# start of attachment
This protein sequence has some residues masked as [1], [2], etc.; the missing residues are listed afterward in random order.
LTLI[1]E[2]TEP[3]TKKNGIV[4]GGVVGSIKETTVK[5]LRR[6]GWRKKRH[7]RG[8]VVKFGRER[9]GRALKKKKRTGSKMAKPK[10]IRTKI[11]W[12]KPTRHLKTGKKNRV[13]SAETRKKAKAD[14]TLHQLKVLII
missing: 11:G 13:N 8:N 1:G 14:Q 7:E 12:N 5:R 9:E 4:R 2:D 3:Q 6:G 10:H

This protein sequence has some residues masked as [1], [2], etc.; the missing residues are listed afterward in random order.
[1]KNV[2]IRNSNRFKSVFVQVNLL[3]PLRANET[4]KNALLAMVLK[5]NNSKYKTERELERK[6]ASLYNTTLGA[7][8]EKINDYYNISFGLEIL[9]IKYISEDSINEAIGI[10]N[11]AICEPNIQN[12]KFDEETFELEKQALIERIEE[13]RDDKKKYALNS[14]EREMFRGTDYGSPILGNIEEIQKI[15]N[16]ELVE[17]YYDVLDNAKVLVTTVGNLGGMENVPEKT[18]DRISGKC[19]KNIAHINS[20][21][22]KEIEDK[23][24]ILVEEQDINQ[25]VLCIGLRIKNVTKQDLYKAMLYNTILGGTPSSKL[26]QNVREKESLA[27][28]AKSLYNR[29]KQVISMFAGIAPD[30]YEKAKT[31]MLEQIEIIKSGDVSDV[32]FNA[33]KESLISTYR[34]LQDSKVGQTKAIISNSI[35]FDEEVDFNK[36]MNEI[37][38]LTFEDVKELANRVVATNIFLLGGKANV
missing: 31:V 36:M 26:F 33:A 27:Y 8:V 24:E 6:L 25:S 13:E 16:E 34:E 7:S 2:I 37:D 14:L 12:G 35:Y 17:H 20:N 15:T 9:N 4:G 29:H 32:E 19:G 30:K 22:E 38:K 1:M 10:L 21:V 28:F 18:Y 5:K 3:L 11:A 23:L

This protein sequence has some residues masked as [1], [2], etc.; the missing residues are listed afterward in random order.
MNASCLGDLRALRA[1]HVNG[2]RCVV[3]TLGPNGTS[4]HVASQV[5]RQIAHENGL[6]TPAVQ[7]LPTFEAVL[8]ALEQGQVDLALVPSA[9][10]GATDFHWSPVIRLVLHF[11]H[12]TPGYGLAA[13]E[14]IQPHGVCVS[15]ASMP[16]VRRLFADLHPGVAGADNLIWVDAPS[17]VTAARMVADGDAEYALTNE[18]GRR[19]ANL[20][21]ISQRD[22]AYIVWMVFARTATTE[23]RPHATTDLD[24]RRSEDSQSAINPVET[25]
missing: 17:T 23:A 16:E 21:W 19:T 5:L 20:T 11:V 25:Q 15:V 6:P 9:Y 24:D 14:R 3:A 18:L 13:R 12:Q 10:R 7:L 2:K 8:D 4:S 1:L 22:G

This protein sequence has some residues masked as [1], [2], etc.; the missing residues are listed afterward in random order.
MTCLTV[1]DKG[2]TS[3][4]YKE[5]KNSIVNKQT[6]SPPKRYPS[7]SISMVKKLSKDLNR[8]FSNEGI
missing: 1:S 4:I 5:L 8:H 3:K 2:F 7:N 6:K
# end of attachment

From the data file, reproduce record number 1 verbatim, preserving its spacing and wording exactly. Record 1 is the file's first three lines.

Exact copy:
This protein sequence has some residues masked as [1], [2], etc.; the missing residues are listed afterward in random order.
LTLI[1]E[2]TEP[3]TKKNGIV[4]GGVVGSIKETTVK[5]LRR[6]GWRKKRH[7]RG[8]VVKFGRER[9]GRALKKKKRTGSKMAKPK[10]IRTKI[11]W[12]KPTRHLKTGKKNRV[13]SAETRKKAKAD[14]TLHQLKVLII
missing: 11:G 13:N 8:N 1:G 14:Q 7:E 12:N 5:R 9:E 4:R 2:D 3:Q 6:G 10:H